Help preserve Aoyama Cemetery's foreign section.
The Foreign Section Trust celebrates the international community's role in Japan's history and helps preserve a record of individuals' activities and achievements.
Want Trust updates in your inbox? Enter your e-mail address here:
The plans incorporate parklets into the cemetery.
To follow up on the 2/21 fact finding mission, Sachiko, Stephen, and I went to the 23rd floor of Tocho to meet with Minowa-san and Hayashi-san in Kensetsu-Kyoku Koen-Ryokuchi-bu Reien-ka, Bureau of Construction of Parks, Green Areas and Cemeteries.
The upshot is the Foreign Section Trust is making headway toward persuading the authorities to treat the foreign section as an historical site in its entirety and establishing a constructive relationship on how this can be achieved.
They suggested that the relationship could take the form of a liaison between families and the cemetery management office, but more importantly, the door to providing a “safety net” for unclaimed graves could be opened via an NPO. Falling into that net are the graves not claimed by family, or deemed not important enough to save by the government, or the some forty graves listed as unknown by the city, half of which have been identified by us.
Their suggestions, of course, are subject to the vagaries of the city’s bureaucracy and plan to consolidate the section to make way for a park, but the formation of an NPO is clearly the path to achieve the FST’s aims.
The North map (excerpted above) shows a park marked MH-4 next to the road, taking up about 7% of the foreign section with an accompanying artist’s conceptual drawing in the upper right hand corner. The purpose of the park is not clear. Nonetheless, we understand that the more space that can be made available through stone removals, the bigger the park will become.
In this regard, their brochure (to be uploaded soon) shows before and after pictures: overgrown greenery and charming stones replaced by wide paved areas with some trees neatly surrounded by a bit of grass and barriers.
More consideration on this subject is required, as an integral part of the foreign section’s value lies in the existing trees, greenery, paths, and stones. The establishment of the park could detract from the section’s current charm and beauty if the current circumstances were not incorporated wisely.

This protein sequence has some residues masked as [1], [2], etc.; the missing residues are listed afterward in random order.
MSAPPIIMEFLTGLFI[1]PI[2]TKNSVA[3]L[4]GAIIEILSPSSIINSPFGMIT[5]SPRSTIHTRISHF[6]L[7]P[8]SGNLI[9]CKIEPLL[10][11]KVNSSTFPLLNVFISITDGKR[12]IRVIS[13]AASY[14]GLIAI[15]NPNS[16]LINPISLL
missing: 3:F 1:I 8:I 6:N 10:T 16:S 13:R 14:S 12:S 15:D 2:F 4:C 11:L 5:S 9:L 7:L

We were also worried about the destruction of stones and having unknowns or non-famous people combined into one grave. Some of our fears were assuaged when they stated specifically that part of the charm of the foreign section were the types of stones and markers that are used – many of them distinctly non-Japanese.
The city emphasized that their focus is on preserving the graves of important people and they are looking to the literature for references as their guide. We questioned if the city is the proper authority to be deciding who is important and who is not. Just because a name doesn’t appear in a listing of important people, doesn’t make a baby who died when they were two or the wife of a minister or teacher any less important in the telling of the story of that era.
When asked if embassies are allowed to pay for the graves, Mr. Minowa replied that embassies, churches, and schools related to the deceased have been approaching them, and they are considering changing the rules to accept payments. If an NPO was responsible for this and handled the foreign section as one large unit, instead of multiple smaller units, it may be easier for the city to manage.
As for reaching descendants outside of Japan and the inadequacy of the signs and the names in the register in katakana, the city says it is only following the letter of the law.
For future inquiries, the city said, an NPO could be entrusted with the government’s work of helping the families who can’t speak Japanese. We envision contacts in foreign embassies could expedite these inquiries.
If a family member from overseas is willing to pay the fees, they need to show proof of their kinship, have it translated into Japanese, and then send money. Recently, there was one family in Belgium who took steps to contact the city and followed through in the manner described.
Again, at this stage everything is unofficial, but they agreed that it would be impossible to track all the families down and understood that it is difficult to remove graves if the foreign section were to be made an historical site.
Even though the city maintains that it aims to preserve the section and the plan to move graves onto a plaque mentioned in the previous meeting did not come up, consolidating the section by asking paying plots to move to make way for the park will begin in earnest in the Summer. Further consolidation of unprotected plots would begin in October, the city says.Posted by at March 15, 2005 12:39 AM